Among U.S. States, New York’s Suicide Rate Is The Lowest. How’s That?

Yves here. Needless to say, with suicide now an even problem than ever, looking at places that are doing relatively well can help in coming up with prevention strategies. If nothing else, read this piece for the key factoid on the success rate of suicide by gun versus pills. For a more granular detail (warning, this is grim), see here. This Harvard study is dated but also germane.

By Michelle Andrews. Originally published at Kaiser Health News

“I just snapped” is how Jessica Lioy describes her attempt in April to kill herself.

After a tough year in which she’d moved back to her parents’ Syracuse, N.Y., home and changed colleges, the crumbling of her relationship with her boyfriend pushed the 22-year-old over the edge. She impulsively swallowed a handful of sleeping pills. Her mom happened to walk into her bedroom, saw the pills scattered on the floor and called 911.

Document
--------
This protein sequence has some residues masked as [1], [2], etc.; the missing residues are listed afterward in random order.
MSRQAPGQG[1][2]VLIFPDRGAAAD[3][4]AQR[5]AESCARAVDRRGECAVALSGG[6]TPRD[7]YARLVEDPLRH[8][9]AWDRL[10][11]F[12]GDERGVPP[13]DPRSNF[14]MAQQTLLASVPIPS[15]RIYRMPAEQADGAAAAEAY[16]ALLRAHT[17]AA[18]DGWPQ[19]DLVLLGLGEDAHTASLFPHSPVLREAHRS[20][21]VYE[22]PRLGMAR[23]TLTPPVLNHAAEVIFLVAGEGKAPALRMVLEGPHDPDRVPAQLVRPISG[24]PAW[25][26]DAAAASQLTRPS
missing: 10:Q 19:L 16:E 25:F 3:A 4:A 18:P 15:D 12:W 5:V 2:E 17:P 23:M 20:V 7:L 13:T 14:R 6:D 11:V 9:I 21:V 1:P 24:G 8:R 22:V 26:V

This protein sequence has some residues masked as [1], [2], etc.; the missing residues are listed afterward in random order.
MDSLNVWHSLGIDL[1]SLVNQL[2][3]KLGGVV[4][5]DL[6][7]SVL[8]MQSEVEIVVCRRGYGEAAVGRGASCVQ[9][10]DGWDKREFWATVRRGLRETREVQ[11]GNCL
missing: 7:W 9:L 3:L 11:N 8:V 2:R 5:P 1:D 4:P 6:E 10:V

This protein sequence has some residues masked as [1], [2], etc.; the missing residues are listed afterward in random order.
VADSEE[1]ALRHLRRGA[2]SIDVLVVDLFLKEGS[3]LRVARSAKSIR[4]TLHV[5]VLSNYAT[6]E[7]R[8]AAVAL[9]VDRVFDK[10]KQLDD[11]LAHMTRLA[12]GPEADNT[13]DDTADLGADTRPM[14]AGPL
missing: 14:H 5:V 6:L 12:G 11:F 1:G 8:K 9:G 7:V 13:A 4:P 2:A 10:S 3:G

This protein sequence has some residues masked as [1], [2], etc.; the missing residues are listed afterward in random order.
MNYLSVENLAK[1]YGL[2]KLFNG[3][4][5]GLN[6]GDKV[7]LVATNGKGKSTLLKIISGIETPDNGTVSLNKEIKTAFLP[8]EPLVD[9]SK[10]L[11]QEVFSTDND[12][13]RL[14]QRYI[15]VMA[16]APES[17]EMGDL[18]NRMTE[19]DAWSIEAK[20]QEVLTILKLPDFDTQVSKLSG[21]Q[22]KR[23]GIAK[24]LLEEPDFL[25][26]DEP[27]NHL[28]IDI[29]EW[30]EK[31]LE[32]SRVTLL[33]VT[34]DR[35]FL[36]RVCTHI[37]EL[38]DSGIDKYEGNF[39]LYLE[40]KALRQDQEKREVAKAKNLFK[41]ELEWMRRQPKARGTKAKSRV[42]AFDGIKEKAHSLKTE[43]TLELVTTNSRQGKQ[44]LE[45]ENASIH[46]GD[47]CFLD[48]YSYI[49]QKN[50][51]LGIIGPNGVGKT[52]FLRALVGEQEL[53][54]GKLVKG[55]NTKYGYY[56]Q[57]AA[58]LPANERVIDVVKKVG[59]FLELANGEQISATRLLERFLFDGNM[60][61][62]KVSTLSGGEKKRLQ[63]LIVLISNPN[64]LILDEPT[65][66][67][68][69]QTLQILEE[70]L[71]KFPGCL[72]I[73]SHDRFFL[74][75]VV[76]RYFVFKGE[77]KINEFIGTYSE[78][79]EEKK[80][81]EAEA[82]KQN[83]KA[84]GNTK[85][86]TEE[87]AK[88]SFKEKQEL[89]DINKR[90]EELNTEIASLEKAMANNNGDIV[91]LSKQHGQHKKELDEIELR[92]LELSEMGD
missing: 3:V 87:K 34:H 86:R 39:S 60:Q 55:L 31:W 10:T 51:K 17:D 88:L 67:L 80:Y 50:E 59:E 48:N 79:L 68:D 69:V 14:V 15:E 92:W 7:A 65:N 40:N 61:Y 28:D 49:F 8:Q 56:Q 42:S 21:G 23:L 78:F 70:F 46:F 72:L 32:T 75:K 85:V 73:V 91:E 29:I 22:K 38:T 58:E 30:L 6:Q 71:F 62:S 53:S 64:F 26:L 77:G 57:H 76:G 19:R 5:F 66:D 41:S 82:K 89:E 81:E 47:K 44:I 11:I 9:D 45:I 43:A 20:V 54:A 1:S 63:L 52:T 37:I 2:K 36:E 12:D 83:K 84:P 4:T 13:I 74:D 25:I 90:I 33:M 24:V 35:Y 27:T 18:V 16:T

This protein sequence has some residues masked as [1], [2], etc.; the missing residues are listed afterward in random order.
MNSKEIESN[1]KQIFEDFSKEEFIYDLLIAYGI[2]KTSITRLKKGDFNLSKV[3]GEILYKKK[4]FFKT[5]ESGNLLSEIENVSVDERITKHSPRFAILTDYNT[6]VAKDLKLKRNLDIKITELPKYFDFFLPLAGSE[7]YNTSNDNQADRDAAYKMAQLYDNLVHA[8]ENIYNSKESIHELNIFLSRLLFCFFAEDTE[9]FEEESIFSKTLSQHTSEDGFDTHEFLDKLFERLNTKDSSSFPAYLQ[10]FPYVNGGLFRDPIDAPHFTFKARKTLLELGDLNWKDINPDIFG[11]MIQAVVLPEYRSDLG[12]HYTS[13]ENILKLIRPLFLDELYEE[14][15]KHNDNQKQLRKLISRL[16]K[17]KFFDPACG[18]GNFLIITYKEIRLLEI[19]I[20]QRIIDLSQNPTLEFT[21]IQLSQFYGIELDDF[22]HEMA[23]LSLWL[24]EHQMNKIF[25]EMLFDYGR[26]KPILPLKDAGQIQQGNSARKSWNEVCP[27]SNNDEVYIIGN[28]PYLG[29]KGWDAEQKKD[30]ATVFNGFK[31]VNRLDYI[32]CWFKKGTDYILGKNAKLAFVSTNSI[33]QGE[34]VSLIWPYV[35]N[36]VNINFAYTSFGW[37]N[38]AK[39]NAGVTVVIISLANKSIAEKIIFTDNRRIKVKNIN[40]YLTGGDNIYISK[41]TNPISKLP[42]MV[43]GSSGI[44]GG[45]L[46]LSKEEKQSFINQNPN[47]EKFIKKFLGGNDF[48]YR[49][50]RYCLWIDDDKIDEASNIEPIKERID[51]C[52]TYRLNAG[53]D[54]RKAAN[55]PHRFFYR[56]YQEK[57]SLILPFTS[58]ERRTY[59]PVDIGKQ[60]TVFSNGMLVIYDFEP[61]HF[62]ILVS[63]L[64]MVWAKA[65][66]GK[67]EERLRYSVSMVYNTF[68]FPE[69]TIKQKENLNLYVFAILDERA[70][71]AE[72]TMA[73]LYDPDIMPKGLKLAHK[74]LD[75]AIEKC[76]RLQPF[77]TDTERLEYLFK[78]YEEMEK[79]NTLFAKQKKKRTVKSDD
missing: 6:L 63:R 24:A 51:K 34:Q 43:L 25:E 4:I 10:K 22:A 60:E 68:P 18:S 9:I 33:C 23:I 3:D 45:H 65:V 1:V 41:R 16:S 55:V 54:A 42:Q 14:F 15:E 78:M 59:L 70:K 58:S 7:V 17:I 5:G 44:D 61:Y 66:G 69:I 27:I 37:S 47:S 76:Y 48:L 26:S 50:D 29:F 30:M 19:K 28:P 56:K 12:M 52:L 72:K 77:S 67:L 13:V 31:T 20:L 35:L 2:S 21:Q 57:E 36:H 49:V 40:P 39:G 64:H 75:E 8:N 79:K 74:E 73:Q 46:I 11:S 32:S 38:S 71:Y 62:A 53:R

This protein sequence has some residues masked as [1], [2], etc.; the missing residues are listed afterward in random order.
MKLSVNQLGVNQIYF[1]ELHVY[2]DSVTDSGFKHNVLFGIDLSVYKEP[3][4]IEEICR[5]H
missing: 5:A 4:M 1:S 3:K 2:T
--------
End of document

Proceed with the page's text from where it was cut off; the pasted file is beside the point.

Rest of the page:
In 2017, 1.4 million adults attempted suicide, while more than 47,000 others did kill themselves, making suicide the 10th-leading cause of death in the United States, according to the federal Centers for Disease Control and Prevention. And the rate has been rising for 20 years.

NY-suicide-rate-1/2: New York’s efforts to prevent suicides include testing a brief intervention program for people who have attempted suicide — because they are at risk for trying again. “They steal you for an hour from the universe and make you focus on the worst thing in your life and then coach you through it,” Jessica Lioy says. (Courtesy of Jessica Lioy)

Like other states, Jessica Lioy’s home state of New York has seen its rate increase. But New York has consistently reported rates well below those of the U.S. overall. Compared with the national rate of 14 suicides per 100,000 people in 2017, New York’s was just 8.1, the lowest suicide rate in the nation.